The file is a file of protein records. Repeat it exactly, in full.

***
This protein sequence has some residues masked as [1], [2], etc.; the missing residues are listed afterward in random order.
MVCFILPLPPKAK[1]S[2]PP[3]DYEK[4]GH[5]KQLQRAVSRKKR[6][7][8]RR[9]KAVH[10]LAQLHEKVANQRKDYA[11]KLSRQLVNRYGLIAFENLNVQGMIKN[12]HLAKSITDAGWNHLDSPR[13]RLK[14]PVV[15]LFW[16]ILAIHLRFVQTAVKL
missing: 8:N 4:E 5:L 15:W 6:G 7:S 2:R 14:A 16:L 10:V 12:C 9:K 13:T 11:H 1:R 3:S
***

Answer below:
This protein sequence has some residues masked as [1], [2], etc.; the missing residues are listed afterward in random order.
MVCFILPLPPKAK[1]S[2]PP[3]DYEK[4]GH[5]KQLQRAVSRKKR[6][7][8]RR[9]KAVH[10]LAQLHEKVANQRKDYA[11]KLSRQLVNRYGLIAFENLNVQGMIKN[12]HLAKSITDAGWNHLDSPR[13]RLK[14]PVV[15]LFW[16]ILAIHLRFVQTAVKL
missing: 8:N 4:E 5:L 15:W 6:G 7:S 2:R 14:A 16:L 10:V 12:C 9:K 13:T 11:H 1:R 3:S